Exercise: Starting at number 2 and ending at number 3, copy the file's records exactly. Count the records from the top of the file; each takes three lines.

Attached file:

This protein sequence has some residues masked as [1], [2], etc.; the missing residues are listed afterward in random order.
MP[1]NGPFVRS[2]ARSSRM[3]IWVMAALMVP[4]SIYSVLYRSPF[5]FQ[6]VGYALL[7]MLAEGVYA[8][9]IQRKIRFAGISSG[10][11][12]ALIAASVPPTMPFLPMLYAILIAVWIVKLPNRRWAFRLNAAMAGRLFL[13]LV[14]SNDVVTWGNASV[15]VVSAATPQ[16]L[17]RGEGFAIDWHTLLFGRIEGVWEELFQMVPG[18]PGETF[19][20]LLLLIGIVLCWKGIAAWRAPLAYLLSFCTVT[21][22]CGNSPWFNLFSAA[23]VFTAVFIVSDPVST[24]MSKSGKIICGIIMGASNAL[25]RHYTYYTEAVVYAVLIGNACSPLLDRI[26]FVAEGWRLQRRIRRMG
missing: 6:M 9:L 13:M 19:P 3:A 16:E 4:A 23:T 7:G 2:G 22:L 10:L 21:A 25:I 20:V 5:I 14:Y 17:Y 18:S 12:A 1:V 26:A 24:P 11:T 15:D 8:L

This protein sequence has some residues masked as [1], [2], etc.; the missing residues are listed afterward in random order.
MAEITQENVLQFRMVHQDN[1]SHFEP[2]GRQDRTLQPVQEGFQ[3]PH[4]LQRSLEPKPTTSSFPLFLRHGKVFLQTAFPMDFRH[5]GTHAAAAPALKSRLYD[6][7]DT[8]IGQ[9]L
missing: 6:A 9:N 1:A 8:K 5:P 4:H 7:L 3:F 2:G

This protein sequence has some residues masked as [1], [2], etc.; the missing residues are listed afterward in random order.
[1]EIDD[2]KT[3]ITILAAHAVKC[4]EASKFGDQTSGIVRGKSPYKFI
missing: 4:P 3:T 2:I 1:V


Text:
This protein sequence has some residues masked as [1], [2], etc.; the missing residues are listed afterward in random order.
MAEITQENVLQFRMVHQDN[1]SHFEP[2]GRQDRTLQPVQEGFQ[3]PH[4]LQRSLEPKPTTSSFPLFLRHGKVFLQTAFPMDFRH[5]GTHAAAAPALKSRLYD[6][7]DT[8]IGQ[9]L
missing: 6:A 9:N 1:A 8:K 5:P 4:H 7:L 3:F 2:G

This protein sequence has some residues masked as [1], [2], etc.; the missing residues are listed afterward in random order.
[1]EIDD[2]KT[3]ITILAAHAVKC[4]EASKFGDQTSGIVRGKSPYKFI
missing: 4:P 3:T 2:I 1:V